2.1 Meaning Of Arm`s Length Principle

2.1 Meaning Of Arm`s Length Principle


The arm`s length approach, which is internationally accepted as the preferred basis for determining the transfer price of a transaction between associated persons, will be the basis adopted by IRBM. This is consistent with the objective of minimizing the possibility for double taxation. According to the arm's length principle, a transfer price is acceptable if all transactions between associated parties are conducted at arm's length price. Arm's length price is the price which would have been determined if such transactions were made between independent entities under the same or similar circumstances.


The arm`s length principle is stated in paragraph 1 of Article 9 of the OECD Model Tax Convention as:

" Where ... conditions are made or imposed between the two enterprises in their commercial or financial relations which differ from those which would be made between independent enterprises, then any profits which would, but for those conditions, have accrued to one of the enterprises, but, by reason of those conditions, have not so accrued, may be included in the profits of that enterprise and taxed accordingly."


When associated persons enter into a transaction, the element of control which one party has over the other may exist. Under this circumstance, bargaining power rarely comes into play. Unlike independent companies, multinational corporation group or multinational enterprises (hereinafter referred to as an "MNE Group") usually operate based on its own set of conditions which normally do not reflect the market forces. While independent enterprises are concerned with maximizing individual profits, by aiming for the lowest costs and highest returns, an MNE Group is concerned with overall group profits which may result in unequal distribution of profits within the group.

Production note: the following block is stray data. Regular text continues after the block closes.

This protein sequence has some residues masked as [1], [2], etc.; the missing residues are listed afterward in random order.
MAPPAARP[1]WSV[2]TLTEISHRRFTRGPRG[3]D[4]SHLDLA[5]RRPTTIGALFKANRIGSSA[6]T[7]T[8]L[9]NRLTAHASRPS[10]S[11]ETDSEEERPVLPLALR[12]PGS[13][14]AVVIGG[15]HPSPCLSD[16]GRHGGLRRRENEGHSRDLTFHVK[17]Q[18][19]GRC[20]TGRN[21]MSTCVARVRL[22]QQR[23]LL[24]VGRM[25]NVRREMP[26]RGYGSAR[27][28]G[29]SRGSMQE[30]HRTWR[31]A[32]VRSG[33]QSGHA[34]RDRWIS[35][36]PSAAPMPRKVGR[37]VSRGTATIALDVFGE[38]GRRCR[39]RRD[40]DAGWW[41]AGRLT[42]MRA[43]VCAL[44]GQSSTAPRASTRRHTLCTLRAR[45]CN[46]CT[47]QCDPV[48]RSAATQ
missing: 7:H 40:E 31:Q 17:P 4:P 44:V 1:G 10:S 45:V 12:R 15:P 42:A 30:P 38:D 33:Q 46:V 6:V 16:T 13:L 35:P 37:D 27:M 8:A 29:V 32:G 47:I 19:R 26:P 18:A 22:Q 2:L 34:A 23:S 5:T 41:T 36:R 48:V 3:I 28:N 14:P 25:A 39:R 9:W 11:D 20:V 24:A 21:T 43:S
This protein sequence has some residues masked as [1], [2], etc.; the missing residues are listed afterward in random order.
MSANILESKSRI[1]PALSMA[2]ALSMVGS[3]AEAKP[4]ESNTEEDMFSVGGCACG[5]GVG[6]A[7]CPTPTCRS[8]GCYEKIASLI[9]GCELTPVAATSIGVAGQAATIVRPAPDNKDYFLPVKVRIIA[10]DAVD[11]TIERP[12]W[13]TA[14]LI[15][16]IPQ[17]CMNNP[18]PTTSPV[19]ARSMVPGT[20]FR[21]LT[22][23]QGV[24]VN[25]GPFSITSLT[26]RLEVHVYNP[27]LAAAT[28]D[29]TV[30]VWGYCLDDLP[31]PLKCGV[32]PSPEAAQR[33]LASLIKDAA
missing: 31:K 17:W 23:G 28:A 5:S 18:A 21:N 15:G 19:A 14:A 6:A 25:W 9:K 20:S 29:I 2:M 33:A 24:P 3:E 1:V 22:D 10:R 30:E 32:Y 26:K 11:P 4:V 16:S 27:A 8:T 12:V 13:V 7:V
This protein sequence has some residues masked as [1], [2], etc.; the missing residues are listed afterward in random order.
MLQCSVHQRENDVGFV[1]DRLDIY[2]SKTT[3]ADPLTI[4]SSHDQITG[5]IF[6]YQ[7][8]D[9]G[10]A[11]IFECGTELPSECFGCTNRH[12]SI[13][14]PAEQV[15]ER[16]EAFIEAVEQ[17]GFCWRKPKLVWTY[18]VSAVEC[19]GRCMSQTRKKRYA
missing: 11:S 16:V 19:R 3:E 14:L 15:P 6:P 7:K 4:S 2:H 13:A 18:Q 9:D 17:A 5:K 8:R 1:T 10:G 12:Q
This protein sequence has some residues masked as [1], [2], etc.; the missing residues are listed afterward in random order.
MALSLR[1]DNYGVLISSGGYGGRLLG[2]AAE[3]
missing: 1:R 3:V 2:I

An example to illustrate the difference between controlled and uncontrolled transactions is as follows:

Company A purchases raw material to make furniture. Under an arm's length transaction, Company A would make the best effort to obtain its raw material at the lowest price possible in order to minimise its costs and maximise its profits. This will entail extensive bargaining between Company A and its suppliers.

However, in a controlled transaction, there usually exist elements of control that dictate the price and manner in which raw material is to be purchased. The likelihood of bargaining for the best price is minimal, and Company A may be expected to accept the price as dictated by its controlling entity. It is not impossible to witness prolonged losses in cases like Company A that has little say in the price it is willing to pay for raw material.


In essence, the application of the arm`s length principle:

(a) treats associated persons as not dealing at arm`s length and as if they operate as separate entities rather than as inseparable parts of a single unified business; and

(b) is generally based on a comparison of:

(i) prices, margins, division of profits or other indicators of controlled transactions; with

(ii) prices, margins, division of profits or other indicators of uncontrolled transactions.